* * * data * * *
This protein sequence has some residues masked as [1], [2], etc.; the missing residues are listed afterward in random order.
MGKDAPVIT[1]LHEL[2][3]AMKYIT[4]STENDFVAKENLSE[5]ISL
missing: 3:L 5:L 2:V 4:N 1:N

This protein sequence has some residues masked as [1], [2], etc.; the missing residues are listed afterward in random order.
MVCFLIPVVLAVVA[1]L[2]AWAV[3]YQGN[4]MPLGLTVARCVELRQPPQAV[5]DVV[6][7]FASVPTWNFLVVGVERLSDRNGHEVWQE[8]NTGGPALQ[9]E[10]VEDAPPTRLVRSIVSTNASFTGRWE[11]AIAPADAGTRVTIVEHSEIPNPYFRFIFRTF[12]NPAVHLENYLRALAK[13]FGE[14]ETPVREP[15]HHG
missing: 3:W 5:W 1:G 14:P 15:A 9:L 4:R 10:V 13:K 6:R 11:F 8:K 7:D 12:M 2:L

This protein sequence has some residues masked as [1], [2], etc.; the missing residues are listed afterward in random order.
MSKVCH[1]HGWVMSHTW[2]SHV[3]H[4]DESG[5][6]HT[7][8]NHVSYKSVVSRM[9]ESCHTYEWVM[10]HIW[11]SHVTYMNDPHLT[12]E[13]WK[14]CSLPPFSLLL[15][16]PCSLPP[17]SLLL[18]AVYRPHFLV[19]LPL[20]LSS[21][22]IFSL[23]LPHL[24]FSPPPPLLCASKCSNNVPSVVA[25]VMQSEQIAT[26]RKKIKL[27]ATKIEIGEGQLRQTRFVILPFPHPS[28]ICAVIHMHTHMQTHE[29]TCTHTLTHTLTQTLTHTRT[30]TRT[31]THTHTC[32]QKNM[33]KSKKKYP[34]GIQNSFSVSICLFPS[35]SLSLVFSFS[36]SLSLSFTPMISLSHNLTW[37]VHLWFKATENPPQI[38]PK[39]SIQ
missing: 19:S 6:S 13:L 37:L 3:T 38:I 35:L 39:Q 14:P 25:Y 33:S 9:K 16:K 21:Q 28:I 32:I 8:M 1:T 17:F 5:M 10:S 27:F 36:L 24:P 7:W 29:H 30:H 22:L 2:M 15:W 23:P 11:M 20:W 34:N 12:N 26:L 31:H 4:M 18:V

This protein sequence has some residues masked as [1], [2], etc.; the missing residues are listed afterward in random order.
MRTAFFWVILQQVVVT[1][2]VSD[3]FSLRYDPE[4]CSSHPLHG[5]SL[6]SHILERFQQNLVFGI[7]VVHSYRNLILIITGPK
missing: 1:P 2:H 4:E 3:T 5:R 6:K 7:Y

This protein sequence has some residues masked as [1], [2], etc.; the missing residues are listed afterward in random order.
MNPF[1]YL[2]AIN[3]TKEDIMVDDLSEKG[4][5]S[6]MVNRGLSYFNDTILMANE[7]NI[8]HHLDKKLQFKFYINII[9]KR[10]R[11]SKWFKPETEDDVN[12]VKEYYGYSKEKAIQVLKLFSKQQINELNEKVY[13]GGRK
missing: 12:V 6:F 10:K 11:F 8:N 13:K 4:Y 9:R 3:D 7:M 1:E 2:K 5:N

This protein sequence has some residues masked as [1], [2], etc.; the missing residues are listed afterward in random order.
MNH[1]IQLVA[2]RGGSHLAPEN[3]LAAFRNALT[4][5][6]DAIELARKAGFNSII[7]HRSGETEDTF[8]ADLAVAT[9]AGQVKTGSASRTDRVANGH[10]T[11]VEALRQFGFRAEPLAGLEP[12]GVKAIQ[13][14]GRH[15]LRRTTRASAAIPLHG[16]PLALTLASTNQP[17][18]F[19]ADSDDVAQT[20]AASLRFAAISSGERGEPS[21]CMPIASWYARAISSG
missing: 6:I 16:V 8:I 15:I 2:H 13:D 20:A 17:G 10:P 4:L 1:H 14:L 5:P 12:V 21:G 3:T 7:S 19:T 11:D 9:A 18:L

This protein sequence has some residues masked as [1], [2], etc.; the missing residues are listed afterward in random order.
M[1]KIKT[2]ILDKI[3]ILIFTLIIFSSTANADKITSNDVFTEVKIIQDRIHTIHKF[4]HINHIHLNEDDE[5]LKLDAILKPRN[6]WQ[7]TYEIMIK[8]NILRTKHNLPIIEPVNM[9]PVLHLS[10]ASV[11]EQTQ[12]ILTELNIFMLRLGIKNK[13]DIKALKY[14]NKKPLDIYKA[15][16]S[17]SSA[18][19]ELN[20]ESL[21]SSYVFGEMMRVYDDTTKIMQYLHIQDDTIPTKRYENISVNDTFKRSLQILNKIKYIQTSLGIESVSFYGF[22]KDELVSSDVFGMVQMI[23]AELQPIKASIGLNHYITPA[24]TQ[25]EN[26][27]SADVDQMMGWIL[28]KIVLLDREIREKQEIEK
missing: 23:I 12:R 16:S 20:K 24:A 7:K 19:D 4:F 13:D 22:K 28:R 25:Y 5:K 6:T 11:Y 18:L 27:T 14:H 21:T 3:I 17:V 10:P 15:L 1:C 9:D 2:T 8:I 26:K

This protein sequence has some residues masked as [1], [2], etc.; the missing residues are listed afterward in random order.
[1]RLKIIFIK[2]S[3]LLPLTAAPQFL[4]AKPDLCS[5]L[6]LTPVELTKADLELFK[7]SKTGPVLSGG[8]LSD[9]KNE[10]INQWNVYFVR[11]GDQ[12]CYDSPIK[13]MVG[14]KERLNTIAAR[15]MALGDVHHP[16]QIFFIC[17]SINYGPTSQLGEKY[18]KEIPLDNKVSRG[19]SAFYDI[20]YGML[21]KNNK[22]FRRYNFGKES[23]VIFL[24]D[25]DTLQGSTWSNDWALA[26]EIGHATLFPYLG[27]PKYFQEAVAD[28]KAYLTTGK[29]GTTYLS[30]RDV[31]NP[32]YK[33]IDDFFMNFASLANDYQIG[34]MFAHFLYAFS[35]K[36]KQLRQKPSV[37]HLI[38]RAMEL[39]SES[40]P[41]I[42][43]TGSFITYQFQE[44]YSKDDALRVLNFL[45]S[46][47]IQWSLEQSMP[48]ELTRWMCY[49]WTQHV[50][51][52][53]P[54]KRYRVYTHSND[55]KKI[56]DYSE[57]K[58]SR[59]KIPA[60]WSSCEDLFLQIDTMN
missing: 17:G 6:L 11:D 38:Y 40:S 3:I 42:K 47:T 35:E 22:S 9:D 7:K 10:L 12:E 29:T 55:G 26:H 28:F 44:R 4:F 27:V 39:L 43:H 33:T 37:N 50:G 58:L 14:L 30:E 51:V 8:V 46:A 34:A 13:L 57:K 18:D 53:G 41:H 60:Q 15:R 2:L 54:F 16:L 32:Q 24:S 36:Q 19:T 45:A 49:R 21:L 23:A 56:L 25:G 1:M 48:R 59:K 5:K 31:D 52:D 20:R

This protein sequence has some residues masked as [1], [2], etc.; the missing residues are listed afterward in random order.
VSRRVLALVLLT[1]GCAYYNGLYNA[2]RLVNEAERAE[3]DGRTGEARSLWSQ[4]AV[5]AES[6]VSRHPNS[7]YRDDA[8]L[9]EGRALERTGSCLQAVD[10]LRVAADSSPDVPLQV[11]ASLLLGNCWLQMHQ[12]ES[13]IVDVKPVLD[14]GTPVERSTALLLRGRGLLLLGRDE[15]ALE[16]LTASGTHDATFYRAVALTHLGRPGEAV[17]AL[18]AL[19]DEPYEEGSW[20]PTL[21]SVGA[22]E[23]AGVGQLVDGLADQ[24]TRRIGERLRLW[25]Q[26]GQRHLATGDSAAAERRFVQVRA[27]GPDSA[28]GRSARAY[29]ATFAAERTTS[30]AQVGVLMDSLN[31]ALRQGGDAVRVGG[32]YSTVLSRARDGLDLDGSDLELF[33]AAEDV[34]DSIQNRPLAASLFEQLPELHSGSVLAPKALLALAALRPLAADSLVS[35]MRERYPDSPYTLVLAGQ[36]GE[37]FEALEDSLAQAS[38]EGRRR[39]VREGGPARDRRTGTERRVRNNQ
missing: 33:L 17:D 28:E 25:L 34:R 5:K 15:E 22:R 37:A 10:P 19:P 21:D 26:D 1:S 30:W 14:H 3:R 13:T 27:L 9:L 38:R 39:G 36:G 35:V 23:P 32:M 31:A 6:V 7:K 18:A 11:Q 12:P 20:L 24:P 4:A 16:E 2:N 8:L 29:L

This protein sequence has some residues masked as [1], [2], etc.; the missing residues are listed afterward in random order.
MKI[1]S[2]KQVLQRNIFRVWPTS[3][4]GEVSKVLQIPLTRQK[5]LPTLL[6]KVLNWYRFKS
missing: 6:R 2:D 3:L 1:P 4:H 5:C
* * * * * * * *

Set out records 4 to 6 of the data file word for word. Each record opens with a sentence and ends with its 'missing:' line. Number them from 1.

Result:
This protein sequence has some residues masked as [1], [2], etc.; the missing residues are listed afterward in random order.
MRTAFFWVILQQVVVT[1][2]VSD[3]FSLRYDPE[4]CSSHPLHG[5]SL[6]SHILERFQQNLVFGI[7]VVHSYRNLILIITGPK
missing: 1:P 2:H 4:E 3:T 5:R 6:K 7:Y

This protein sequence has some residues masked as [1], [2], etc.; the missing residues are listed afterward in random order.
MNPF[1]YL[2]AIN[3]TKEDIMVDDLSEKG[4][5]S[6]MVNRGLSYFNDTILMANE[7]NI[8]HHLDKKLQFKFYINII[9]KR[10]R[11]SKWFKPETEDDVN[12]VKEYYGYSKEKAIQVLKLFSKQQINELNEKVY[13]GGRK
missing: 12:V 6:F 10:K 11:F 8:N 13:K 4:Y 9:R 3:D 7:M 1:E 2:K 5:N

This protein sequence has some residues masked as [1], [2], etc.; the missing residues are listed afterward in random order.
MNH[1]IQLVA[2]RGGSHLAPEN[3]LAAFRNALT[4][5][6]DAIELARKAGFNSII[7]HRSGETEDTF[8]ADLAVAT[9]AGQVKTGSASRTDRVANGH[10]T[11]VEALRQFGFRAEPLAGLEP[12]GVKAIQ[13][14]GRH[15]LRRTTRASAAIPLHG[16]PLALTLASTNQP[17][18]F[19]ADSDDVAQT[20]AASLRFAAISSGERGEPS[21]CMPIASWYARAISSG
missing: 6:I 16:V 8:I 15:I 2:H 13:D 20:A 17:G 10:P 4:L 1:H 14:L 5:P 12:V 21:G 3:T 7:S 19:T 11:D 9:A 18:L